Paid search listings powered a 21 percent increase in Internet advertising spending in 2003, according to figures compiled by the Interactive Advertising Bureau.
The IAB's annual ad revenue report, compiled by PricewaterhouseCoopers, found that a 182 percent rise in annual search advertising spending helped the Internet ad industry reach $7.3 billion. Search accounted for 35 percent of Web ad revenue in 2003, up from 15 percent in 2002.
Search continued to gain momentum through the year. In the fourth quarter, it accounted for 40 percent of the Internet ad industry's $2.2 billion in sales.
Despite the gains, the IAB estimates that the Internet ad industry greatly trails other ad vehicles, accounting for about 3 percent of overall U.S. ad spending in 2003. This marked a 1 percentage-point market share gain from a year earlier.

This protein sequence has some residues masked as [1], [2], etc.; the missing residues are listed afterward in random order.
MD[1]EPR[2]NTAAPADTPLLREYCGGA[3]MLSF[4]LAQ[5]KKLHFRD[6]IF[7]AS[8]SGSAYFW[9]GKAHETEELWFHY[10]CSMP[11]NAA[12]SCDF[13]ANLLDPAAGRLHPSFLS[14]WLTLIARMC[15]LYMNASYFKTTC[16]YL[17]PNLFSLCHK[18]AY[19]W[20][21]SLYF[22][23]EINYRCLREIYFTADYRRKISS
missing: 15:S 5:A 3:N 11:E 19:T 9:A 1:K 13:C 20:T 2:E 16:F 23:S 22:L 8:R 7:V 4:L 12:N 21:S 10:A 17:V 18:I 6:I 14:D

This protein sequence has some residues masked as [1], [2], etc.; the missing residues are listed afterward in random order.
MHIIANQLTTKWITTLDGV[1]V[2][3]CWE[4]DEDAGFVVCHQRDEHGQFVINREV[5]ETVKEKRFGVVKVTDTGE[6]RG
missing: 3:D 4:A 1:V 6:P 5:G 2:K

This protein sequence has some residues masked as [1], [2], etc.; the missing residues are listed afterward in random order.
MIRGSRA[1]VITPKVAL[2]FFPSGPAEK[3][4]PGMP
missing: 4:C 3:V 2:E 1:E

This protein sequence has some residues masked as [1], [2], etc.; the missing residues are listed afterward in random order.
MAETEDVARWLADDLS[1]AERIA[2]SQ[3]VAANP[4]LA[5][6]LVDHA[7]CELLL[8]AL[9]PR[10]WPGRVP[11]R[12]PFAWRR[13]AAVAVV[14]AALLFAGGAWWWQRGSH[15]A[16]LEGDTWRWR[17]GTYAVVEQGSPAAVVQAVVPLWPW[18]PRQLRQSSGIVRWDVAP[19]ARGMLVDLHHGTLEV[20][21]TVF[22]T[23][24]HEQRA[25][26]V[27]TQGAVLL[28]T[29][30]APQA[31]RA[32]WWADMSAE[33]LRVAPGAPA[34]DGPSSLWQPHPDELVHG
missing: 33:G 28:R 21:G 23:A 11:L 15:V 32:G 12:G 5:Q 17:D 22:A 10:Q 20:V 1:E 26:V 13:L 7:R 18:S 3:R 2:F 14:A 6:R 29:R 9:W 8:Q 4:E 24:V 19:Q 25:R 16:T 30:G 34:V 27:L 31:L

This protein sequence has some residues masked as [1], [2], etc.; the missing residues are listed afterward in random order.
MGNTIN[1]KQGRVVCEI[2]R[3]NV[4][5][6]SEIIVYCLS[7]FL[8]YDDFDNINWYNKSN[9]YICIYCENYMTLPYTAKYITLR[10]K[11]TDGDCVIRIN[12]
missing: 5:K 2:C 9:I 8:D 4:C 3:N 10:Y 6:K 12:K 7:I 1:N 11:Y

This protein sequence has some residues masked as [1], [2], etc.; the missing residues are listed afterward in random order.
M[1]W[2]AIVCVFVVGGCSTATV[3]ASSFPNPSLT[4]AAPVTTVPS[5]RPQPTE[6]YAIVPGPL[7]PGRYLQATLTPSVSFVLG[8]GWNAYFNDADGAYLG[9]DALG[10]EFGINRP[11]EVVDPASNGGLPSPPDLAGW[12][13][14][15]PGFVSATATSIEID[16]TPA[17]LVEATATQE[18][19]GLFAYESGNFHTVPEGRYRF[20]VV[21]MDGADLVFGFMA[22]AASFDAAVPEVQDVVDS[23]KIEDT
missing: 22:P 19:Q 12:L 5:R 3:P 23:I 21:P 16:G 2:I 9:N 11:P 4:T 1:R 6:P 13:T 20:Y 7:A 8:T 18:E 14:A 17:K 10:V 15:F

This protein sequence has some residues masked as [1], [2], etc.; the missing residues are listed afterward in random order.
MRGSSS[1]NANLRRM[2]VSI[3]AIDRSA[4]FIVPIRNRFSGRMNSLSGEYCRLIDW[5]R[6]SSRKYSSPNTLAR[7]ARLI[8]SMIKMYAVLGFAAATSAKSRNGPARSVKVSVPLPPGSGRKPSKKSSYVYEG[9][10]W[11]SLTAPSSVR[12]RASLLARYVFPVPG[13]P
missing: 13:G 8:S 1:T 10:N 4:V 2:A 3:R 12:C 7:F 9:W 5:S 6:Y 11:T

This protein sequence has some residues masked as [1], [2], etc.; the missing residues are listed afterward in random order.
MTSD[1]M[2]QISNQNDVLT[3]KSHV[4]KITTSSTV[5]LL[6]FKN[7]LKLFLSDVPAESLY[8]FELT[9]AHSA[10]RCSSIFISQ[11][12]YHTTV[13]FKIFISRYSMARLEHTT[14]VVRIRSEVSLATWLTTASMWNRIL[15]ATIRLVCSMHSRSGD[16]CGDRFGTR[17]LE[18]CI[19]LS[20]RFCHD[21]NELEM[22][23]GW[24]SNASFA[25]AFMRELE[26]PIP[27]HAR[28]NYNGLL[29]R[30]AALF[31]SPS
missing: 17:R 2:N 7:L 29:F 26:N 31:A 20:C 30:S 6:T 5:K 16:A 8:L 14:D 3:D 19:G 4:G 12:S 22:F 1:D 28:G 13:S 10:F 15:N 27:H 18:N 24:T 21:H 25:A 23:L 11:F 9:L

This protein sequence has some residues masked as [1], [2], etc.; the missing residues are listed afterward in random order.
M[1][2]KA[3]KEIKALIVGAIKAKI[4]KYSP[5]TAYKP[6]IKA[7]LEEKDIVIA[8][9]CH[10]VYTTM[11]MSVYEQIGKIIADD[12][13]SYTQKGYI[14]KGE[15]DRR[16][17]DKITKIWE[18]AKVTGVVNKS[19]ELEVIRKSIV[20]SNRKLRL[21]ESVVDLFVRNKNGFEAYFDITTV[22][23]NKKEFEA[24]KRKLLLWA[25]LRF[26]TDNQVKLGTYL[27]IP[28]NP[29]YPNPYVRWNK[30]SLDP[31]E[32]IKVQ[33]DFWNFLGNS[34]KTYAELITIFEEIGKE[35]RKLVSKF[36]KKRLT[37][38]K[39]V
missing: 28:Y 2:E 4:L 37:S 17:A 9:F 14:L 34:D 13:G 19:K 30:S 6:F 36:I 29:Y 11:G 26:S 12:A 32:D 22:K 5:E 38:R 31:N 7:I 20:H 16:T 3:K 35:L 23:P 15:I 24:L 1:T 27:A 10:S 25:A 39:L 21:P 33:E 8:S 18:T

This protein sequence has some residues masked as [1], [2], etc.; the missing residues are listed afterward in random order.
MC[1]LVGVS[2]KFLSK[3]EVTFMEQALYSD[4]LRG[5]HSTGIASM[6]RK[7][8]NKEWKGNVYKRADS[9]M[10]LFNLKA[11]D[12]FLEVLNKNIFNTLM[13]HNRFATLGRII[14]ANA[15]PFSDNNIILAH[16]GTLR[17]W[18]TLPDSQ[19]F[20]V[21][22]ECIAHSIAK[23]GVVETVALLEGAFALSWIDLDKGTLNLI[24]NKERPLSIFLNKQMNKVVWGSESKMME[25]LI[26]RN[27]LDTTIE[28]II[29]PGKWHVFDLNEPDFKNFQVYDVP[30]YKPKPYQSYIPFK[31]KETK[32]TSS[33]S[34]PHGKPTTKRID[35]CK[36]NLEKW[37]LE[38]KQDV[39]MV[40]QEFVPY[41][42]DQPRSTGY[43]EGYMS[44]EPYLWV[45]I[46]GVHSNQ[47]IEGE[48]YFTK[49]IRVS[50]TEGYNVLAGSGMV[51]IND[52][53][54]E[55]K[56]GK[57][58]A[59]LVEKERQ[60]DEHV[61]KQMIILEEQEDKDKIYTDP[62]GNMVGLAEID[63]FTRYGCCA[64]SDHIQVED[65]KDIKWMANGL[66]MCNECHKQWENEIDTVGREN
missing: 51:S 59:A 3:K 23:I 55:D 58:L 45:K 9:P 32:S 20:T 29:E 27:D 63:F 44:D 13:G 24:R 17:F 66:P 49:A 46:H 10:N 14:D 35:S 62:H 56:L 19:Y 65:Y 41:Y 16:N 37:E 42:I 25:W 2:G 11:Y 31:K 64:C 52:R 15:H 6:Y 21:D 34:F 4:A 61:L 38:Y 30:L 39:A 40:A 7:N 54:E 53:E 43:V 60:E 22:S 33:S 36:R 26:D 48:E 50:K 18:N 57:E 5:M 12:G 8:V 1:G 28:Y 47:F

The strength of search was evidenced in the continued shift in pricing models. CPM or impression-based deals remained the most popular pricing method, accounting for 43 percent of revenue, but performance-based deals rose to 37 percent. In 2002, CPM deals were 45 percent of revenue compared with 21 percent for performance based. The growth came at the expense of hybrid pricing deals, according to the IAB.
Rich media spending climbed from $300 million to $422 million. Classifieds increased 37 percent to $1.2 billion.
Other Internet ad areas did not fare as well. The IAB said that spending on banner ads declined 12 percent to $1.5 billion. Display advertising still accounted for 21 percent of ad spending. With spam worries holding back the industry, the IAB said, e-mail revenue declined from $240 million in 2002 to $218 million in 2003. The report also tracked declines for slotting fees and interstitials. The IAB ad spending reports mix ad formats with purchasing methods.